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Study Reveals Continued Damage From Banned Obesity Drug

Date:
November 6, 2008
Source:
BioMed Central
Summary:
Fenfluramine, the appetite suppressant drug banned in the US in 1997 due to fears over its links to heart conditions, has been shown to have serious long-term effects. In a report published today in the open access journal BMC Medicine, researchers have shown that people who stopped using fenfluramine 11 years ago had damaged heart valves up to seven years later.

Fenfluramine, the appetite suppressant drug banned in the US in 1997 due to fears over its links to heart conditions, has been shown to have serious long-term effects. In a report published today in the open access journal BMC Medicine, researchers have shown that people who stopped using fenfluramine eleven years ago had damaged heart valves up to seven years later.

Fenfluramine (and the closely related dexfenfluramine) were widely prescribed as half of a so-called 'fen/phen' drug combination used to combat obesity. Since its withdrawal, there have been reports that tens of thousands of lawsuits have been filed against the drug's manufacturers over damage caused.

In this study, Charles Dahl from the Central Utah Clinic led a team of researchers who studied the heart condition of 5743 former fenfluramine users. He said, "Valve problems were common in individuals exposed to fenfluramines, more frequent in females and associated with duration of drug use in all valves assessed".

Heart valves, such as the aortic, mitral and tricuspid valves, ensure that blood flows in the correct direction around the heart. When they fail, blood back-flows (termed regurgitation). If the regurgitation is severe enough, congestive heart failure and/or the need for heart valve surgery may occur. Dahl said, "We found clear evidence for a strong, graded association between duration of exposure to fenfluramines and prevalence of aortic regurgitation and for mild or greater mitral and tricuspid regurgitation".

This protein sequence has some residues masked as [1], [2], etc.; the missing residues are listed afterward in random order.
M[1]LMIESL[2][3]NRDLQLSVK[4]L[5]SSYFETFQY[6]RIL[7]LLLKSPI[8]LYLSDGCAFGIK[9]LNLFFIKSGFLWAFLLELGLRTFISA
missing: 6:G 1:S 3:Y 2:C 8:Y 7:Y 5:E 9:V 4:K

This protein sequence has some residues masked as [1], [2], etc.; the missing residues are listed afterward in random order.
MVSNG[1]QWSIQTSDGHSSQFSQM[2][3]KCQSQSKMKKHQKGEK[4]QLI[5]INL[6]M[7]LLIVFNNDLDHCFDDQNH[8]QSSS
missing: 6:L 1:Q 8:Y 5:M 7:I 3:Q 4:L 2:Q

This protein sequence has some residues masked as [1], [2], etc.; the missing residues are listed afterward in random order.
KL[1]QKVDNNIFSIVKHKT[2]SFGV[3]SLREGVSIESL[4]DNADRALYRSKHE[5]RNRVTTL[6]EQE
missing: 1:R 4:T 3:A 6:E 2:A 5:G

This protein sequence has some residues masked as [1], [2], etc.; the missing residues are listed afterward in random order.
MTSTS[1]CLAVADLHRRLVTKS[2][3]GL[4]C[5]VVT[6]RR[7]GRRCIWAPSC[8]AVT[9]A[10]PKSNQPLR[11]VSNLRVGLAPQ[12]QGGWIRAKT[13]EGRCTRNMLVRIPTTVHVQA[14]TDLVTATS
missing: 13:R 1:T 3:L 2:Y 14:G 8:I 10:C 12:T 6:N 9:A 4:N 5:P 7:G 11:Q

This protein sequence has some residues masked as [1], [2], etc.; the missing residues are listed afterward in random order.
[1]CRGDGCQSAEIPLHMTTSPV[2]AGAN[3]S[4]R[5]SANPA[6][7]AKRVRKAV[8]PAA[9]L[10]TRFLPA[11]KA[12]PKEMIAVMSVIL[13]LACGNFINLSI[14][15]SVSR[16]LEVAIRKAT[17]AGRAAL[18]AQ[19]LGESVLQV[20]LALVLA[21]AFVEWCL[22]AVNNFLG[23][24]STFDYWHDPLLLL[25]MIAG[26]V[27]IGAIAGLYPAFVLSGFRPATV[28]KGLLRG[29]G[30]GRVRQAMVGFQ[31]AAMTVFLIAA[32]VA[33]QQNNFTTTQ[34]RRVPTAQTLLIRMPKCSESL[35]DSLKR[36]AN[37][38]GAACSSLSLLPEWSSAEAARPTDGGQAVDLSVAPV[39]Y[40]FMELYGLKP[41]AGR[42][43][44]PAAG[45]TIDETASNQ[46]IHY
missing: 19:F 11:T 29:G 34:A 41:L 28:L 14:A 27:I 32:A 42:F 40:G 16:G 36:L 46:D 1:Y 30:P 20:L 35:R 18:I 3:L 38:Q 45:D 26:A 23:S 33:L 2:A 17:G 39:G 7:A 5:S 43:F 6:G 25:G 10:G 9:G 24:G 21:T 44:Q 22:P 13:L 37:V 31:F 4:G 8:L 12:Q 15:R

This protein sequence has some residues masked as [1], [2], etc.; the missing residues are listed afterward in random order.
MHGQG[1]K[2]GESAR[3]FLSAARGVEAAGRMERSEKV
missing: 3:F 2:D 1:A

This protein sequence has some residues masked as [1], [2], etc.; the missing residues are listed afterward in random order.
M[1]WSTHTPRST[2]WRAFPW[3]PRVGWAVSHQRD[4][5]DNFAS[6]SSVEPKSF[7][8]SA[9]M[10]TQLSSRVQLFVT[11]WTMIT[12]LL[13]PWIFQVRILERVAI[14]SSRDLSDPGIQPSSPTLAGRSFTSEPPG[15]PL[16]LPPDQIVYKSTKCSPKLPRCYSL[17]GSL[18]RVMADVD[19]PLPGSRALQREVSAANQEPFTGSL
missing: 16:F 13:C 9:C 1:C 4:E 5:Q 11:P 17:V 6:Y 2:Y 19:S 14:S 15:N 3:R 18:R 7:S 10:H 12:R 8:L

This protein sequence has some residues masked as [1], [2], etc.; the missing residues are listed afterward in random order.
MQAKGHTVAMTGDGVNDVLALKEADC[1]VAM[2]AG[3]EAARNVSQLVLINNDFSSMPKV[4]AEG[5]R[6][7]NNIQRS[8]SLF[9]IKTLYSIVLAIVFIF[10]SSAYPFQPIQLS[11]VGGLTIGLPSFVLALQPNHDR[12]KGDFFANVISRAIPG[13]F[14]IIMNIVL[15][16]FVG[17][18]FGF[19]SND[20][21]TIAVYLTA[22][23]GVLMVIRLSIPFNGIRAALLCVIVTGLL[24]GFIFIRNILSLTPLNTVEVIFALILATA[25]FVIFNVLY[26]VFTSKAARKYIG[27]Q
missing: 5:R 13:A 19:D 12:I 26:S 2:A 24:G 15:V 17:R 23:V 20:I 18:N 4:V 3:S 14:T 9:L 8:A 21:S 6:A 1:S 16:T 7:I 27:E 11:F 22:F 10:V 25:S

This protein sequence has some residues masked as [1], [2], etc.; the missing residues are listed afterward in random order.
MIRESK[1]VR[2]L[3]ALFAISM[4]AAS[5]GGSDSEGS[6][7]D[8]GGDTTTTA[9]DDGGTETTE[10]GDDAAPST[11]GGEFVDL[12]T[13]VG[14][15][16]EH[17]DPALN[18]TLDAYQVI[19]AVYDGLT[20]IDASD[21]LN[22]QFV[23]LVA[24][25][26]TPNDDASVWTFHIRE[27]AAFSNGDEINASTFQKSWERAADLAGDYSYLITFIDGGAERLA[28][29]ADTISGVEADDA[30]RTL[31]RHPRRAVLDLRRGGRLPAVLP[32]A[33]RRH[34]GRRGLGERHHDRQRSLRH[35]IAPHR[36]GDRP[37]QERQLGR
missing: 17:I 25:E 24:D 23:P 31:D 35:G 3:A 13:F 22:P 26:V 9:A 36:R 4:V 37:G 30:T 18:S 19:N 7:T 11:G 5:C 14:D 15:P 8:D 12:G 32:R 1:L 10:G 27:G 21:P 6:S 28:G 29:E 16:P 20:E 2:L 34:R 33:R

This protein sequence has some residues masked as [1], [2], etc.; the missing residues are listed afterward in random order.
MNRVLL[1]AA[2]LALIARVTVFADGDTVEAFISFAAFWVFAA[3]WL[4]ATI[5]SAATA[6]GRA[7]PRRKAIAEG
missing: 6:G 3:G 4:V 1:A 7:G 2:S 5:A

This is the largest study to examine duration of exposure to the drug and the first to estimate the incidence of valvular surgery among prior users. The authors found that 0.44% of former fenfluramine users in this group had valve surgery as a result of the use of fenfluramines. This risk for valve surgery was increased approximately seven fold. They write: "This is probably a conservative estimate, as another study has shown that there exists a 17- to 34-fold excess of clinically apparent (presumably severe), valvular disease in persons who had used fenfluramines for four months or longer."


Story Source:

The above story is based on materials provided by BioMed Central. Note: Materials may be edited for content and length.


Journal Reference:

  1. Charles F Dahl, Marvin R Allen, Paul M Urie and Paul N Hopkins. Valvular Regurgitation and Surgery Associated with Fenfluramine Use: An Analysis of 5743 Individuals. BMC Medicine, 2008; (in press)

Cite This Page:

BioMed Central. "Study Reveals Continued Damage From Banned Obesity Drug." ScienceDaily. ScienceDaily, 6 November 2008. <www.sciencedaily.com/releases/2008/11/081105191728.htm>.
BioMed Central. (2008, November 6). Study Reveals Continued Damage From Banned Obesity Drug. ScienceDaily. Retrieved April 23, 2014 from www.sciencedaily.com/releases/2008/11/081105191728.htm
BioMed Central. "Study Reveals Continued Damage From Banned Obesity Drug." ScienceDaily. www.sciencedaily.com/releases/2008/11/081105191728.htm (accessed April 23, 2014).

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